In this issue we take a break from the sequence we have set for ourselves in order to focus on an issue of intense interest to all of us, with the help of a symposium recently held at the John Paul II Institute’s Center for Cultural and Pastoral Research on the future of medicine, with a focus on the fate of Catholic medicine specifically.
Delays to this issue are partly due, ironically enough, to the Editor’s own experience of hospice care at Sobell House in Oxford, which has made the present issue of more than usual interest to him. Though Sobell is not a Catholic institution, his experience there brought home to him the importance of the spirit or ethos that pervades any community of carers.
Perhaps a still more urgent question, then, is not, what is the fate of Catholicism in modern medicine, but what is the fate of modern medicine and the ethos it inspires once its religious roots are forgotten?
This conference issue tries to cover a number of important issues. They include rising health-care costs, the emergence of giant for-profit health-care systems, the decline in religious vocations, controversy over reproductive medicine, end-of-life care and other bioethical issues, not to mention new government regulations limiting religious liberty. Such changes are conspiring to reduce or perhaps even eliminate the institutionalized presence of Catholicism in American health-care over the course of the next generation. This naturally raises the question of what place there may be for Catholicism in health-care in the coming years.
This is not the only question; however, nor even, perhaps, the most important. Western medicine is a highly advanced science, but it is also an art nurtured from its very beginning within the bosom of the Church. The Church’s understanding of the human person, her distinctive notions of health and of care, and the discipline of religious life, all helped give birth to hospital and to medical care in the West and have profoundly shaped the self-understanding and institutions of modern medicine, its view of the patient, and the meaning of the medical calling up till now. Perhaps a still more urgent question, then, is not, what is the fate of Catholicism in modern medicine, but what is the fate of modern medicine and the ethos it inspires once its religious roots are forgotten?
Glenn Olsen and Michael Hanby address the historical dimension of these issues. Historically speaking, Catholicism profoundly shaped the soul of Western medicine in several ways. In many instances, Western medicine was the direct outworking of a religious vocation. Monastic foundations created institutions devoted to charity that would become the modern hospital, and generations of women religious saw nursing as an integral dimension of their vocation. Such factors deeply informed medicine’s self-understanding in terms analogous to a religious vocation and its spiritual disciplines, as seen, e.g., in the adoption of the Hippocratic oath. Implicit within this self-understanding is a corresponding understanding of the patient as a person, a person, a per se unum of body and soul, whose health is not merely physical. The radical changes brought by scientific and bureaucratic medicine portend changes both to medicine’s self-understanding and to its underlying medical anthropology. What are these changes in medicine’s underlying anthropology, and how will they affect medicine’s self-understanding and the formation of its practitioners? Are professional and quality control standards an adequate replacement for a vocational sense of medicine and its corresponding disciplines?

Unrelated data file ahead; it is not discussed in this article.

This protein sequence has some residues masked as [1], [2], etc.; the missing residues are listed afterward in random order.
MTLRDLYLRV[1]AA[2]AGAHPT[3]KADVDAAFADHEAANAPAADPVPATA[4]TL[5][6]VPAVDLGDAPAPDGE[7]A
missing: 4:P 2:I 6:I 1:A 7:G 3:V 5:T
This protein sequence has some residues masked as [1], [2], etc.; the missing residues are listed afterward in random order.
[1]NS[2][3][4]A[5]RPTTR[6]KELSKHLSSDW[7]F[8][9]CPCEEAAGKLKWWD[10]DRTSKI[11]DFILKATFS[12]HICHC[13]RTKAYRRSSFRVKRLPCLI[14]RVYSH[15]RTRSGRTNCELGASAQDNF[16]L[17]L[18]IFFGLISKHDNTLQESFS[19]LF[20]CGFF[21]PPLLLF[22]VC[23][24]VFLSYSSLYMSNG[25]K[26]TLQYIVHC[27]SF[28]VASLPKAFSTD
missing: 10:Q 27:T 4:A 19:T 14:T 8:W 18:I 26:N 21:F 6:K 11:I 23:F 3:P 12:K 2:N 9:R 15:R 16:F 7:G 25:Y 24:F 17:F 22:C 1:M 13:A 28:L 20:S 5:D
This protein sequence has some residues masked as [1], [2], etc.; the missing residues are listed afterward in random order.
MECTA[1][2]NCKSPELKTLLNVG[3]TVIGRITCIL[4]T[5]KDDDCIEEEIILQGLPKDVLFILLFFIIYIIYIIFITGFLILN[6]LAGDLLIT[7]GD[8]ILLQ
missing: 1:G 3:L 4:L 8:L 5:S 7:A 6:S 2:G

Turning to the present and the future, Sara Deola discusses how the patient and his health will be viewed in medicine increasingly (and exclusively?) understood as a technical science. What, in other words, is the anthropology of technological medicine and how will this be brought to bear on medical care? John I. Lane asks whether there are any opportunities for “creative minorities” to practice medicine in a Catholic way within the emerging cultural, legal, economic and technological context? Apart from the usual bioethical considerations, how might Catholic medicine look different from and improve upon medicine as it is currently developing?
Finally, Mary Hamm and Ruth Ashfield ask whether medicine’s fascination with its scientific prowess and own power to cure, rising costs, scarce resources, and the need for greater efficiency all call into question our ability to abide patiently with those who cannot be cured. How is suffering understood within the anthropology of contemporary medicine? Is it intelligible? What are the expectations for how a thoroughly secular medicine will cope with “hopeless cases”?
In an Appendix, Allen Aksamit looks at the history of the Mayo Clinic itself, and shows how cultural, governmental, and economic forces are combining to erase the last vestiges of the Catholic character of once-Catholic medical institutions. What might the future hold for these and other medical institutions without the witness that Catholic health-care once provided?
We hope that these rich and thoughtful papers on so many aspects of health-care will help to orient Catholics and a wider public in a debate that (either now or in the future) affects all of us in one way or another.
Stratford Caldecott and The Center for Culture and Pastoral Research
Stratford Caldecott MA (Oxon.), STD (hc), the
founding Editor of Humanum,
was a graduate of Oxford University, where he was a research fellow at St
Benet's Hall. A member of the editorial boards of the international Catholic
review Communio, The Chesterton Review, Magnificat (UK), and Second Spring, he
is the author of several books including Beauty for Truth's Sake, Beauty in the Word, and The Radiance of Being.